Priyanka
Essayist & Writer of Fiction
Filmmaker
Travels from: New Mexico

A delightful ode to birds and a powerful defense of the planet we share with them…. An eloquent depiction of how birding engenders a deep love of our ecosystems and a more profound understanding of ourselves. – Kirkus Reviews

Priyanka Kumar is the author of Conversations with BirdsHer essays and criticism appear in The New York TimesThe Washington Post, the Los Angeles Review of BooksThe Huffington Post, and High Country News. She is a recipient of the Aldo & Estella Leopold Writing Residency, an Alfred P. Sloan Foundation Award, a New Mexico/New Visions Governor’s Award, a Canada Council for the Arts Grant, an Ontario Arts Council Literary Award, and an Academy of Motion Pictures Arts and Sciences Fellowship.

A graduate of the University of Southern California’s School of Cinematic Arts and an alumna of the Bread Loaf Writers’ Conference, Kumar wrote, directed and produced the feature documentary The Song of the Little Road, starring Martin Scorsese and Ravi Shankar. Kumar has taught at the University of California Santa Cruz and the University of Southern California, and serves on the Board of Directors at the Leopold Writing Program.

Conversations With Birds

Milkweed Editions |
Nonfiction

“Birds are my almanac. They tune me into the seasons, and into myself.” So begins this lively collection of essays by acclaimed filmmaker and novelist Priyanka Kumar. Growing up at the feet of the Himalayas in northern India, Kumar took for granted her immersion in a lush natural world. After moving to North America as a teenager, she found herself increasingly distanced from more than human life, and discouraged by the civilization she saw contributing to its destruction. It was only in her twenties, living in Los Angeles and working on films, that she began to rediscover her place in the landscape — and in the cosmos — by way of watching birds. Tracing her movements across the American West, this stirring collection of essays brings the avian world richly to life.

Kumar’s perspective is not that of a list keeper, counting and cataloguing species. Rather, from the mango-colored western tanager that rescues her from a bout of altitude sickness in Sequoia National Park to ancient sandhill cranes in the Bosque del Apache National Wildlife Refuge, and from the snowy plovers building shallow nests with bits of shell and grass to the white-breasted nuthatch that regularly visits the apricot tree behind her family’s casita in Sante Fe, for Kumar, birds “become a portal to a more vivid, enchanted world.” At a time when climate change, habitat loss, and the reckless use of pesticides are causing widespread extinction of species, Kumar’s reflections on these messengers from our distant past and harbingers of our future offer luminous evidence of her suggestion that “seeds of transformation lie dormant in all of our hearts. Sometimes it just takes the right bird to awaken us.”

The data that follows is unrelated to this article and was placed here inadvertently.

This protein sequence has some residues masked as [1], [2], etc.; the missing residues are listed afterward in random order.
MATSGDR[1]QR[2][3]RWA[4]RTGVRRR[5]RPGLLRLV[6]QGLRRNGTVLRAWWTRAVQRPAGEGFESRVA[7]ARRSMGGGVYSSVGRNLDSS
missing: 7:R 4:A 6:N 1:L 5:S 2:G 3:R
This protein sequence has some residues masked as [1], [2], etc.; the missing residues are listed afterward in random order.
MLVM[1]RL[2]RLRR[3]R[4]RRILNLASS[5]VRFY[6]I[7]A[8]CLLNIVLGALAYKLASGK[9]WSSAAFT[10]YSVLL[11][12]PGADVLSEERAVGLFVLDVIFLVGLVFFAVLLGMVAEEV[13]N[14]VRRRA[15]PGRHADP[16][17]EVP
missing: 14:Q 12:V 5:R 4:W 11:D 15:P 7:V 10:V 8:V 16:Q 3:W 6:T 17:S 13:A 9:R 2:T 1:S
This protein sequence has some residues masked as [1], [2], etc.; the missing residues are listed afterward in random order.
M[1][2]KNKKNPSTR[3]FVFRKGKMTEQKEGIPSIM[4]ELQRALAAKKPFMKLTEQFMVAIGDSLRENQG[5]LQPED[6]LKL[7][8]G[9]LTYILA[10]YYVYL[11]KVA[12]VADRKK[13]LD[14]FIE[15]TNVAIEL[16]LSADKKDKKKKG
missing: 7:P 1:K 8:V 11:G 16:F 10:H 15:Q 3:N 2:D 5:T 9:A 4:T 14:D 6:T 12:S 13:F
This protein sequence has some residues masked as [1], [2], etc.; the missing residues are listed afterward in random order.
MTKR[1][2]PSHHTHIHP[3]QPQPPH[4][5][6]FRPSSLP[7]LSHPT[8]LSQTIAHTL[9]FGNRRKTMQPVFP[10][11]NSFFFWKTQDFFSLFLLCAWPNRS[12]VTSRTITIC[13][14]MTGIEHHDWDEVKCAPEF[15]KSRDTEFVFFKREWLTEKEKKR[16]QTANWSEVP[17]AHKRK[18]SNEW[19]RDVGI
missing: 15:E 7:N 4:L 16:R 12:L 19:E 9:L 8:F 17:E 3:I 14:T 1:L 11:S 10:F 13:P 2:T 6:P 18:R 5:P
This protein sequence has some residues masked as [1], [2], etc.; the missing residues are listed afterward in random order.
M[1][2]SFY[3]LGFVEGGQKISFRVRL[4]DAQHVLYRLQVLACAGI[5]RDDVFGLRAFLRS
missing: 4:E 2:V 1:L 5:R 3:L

Take Wing and Fly Here

Sherman Asher Publishing |
Fiction

Take Wing and Fly Here is the first novel in Priyanka Kumar’s New West Trilogy, which explores our changing relationship with the outdoors in the American West. Set in Southern California, this delightful novel about birding tells the story of a Ph.D. candidate in physics whose life begins to unravel after he takes on a Big Year challenge. J.K.’s main competitor is the president of the oldest birding society in America, which is facing bankruptcy in its Centennial year. A brilliant, tightly woven narrative about ambition and fraught relationships, all while pursuing birds in the beautiful California hills and coast.

Conversations With Birds

From a mango-colored western tanager in Sequoia National Park to ancient sandhill cranes in the Bosque del Apache Wildlife Refuge to the white-breasted nuthatch that visits her in Sante Fe, for Kumar, birds are “a portal to a more vivid, enchanted world.” At a time when climate change, habitat loss, and the reckless use of pesticides are causing widespread extinction of species, Kumar’s reflections on these messengers from our distant past and harbingers of our future offer luminous evidence of her suggestion that “seeds of transformation lie dormant in all of our hearts. Sometimes it just takes the right bird to awaken us.”

 

Our Fragmented Attention Span And The Fragmentation of Nature